Euro at 20: Where is it heading?

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Euro at 20: Where is it heading?

Sunday, 03 February 2019 | Makhan Saikia

Euro at 20: Where is it heading?

The EU leadership is wading through serious political and economic crises. But then the member nations should not leave the onus of searching for an avant-garde solution only on Brussels

The Euro, the single common currency of the 19 members of the 28-member European Union (EU), completed two decades this January. The survival of the currency is itself a big feat. The Euro has uniquely yoked together and made a mosaic of nations of such varied cultures, languages and nationalities that is simply unimaginable. The Euro came of age and sometime back ranked as the world’s number two currency. What the international community has witnessed is that after years of relentless criticism and prediction of doom, the single currency has already outlived many of its harshest critics.

However, the EU is weakened by economic crisis and shaken by a sharp and awakening populism. Besides, the region is constantly facing creeping crises emerging from a looming Brexit, growing apathy towards its longstanding democratic credentials and institutions, fragmentations on the lines of monetary and financial resources, and, finally, territorial dislocation.

Initially, some Euro sceptics argued that in the absence of a shared political process, the Euro’s effort to bind together may lead to further breakups. But the currency has survived. Sometime in the mid of 2016, Nobel Laureate Joseph Stiglitz commented in his book, The Euro: How a Common Currency Threatens the Future of Europe, “The structure of the Eurozone has doomed the Euro currency to failure and if changes are not made, the region could suffer a breakup.” Even Stiglitz advocated for American type of institutions to carry on with the Euro, else, he signaled, it could be potentially dangerous for the EU.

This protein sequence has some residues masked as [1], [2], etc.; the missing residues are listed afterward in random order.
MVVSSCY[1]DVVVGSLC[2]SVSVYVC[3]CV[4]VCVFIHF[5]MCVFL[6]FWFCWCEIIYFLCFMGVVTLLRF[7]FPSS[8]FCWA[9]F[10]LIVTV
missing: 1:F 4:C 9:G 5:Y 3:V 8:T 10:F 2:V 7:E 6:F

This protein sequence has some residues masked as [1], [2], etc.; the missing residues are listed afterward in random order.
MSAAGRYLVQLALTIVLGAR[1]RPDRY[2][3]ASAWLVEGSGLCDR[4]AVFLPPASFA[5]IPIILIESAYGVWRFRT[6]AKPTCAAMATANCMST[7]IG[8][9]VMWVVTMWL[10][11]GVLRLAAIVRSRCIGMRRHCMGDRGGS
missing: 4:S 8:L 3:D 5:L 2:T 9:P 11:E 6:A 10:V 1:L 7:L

But irrespective of having all the problems, the Euro is alive and kicking. It is so  because the immediate and future costs of departure for any member from the single monetary union could have been disastrous. Nevertheless, sensing a chaos around the Brexit and possible undercurrents of a nightmarish Grexit and Frexit might prove the Euro efforts a political misjudgment of sort. Naysayers may say so. But it is not.

Further to avoid the risks that the EU may encounter in saving the Euro or the big European project, it is time now to reinvent Europe. The continent demands new positive narratives to sustain its existing economic, political and social system. Also it must go beyond what Macron and Merkel think so as to reflect and encompass the emerging idea of Europe. The grand old political parties have to rethink and reshape their age-old dialogues and public engagement strategies to bring back the common populace to the political mainstream from the danger of looming populism.

The EU leadership is wading through serious political and economic turbulences. But then the individual member nations should not leave the responsibility of searching for an avant-garde solution only to Brussels. The uber bureaucrats at the EU headquarters need serious inputs the same way as is expected from London and Paris and also from Budapest and Tallinn.

Simply, the Euro ambling will not rescue itself and any of its members from the risk of it being doomed in future. Simultaneously, it is utopian to hope that iconoclasts like Corbyn and Marine Le Pen won’t be having audience beyond their party supporters. “Democratic disaffection” that is the rise of right and left populist parties and the way it shook Italy last year is potentially dangerous for a single market and a union with high hopes for the Euro. More and more political populism would bring pessimism. And, such trends may quickly call for a recalling of Euro and gradually, it may lead to distrust on institutional mechanisms like the EU. This may not herald peace and most importantly stability to Europe.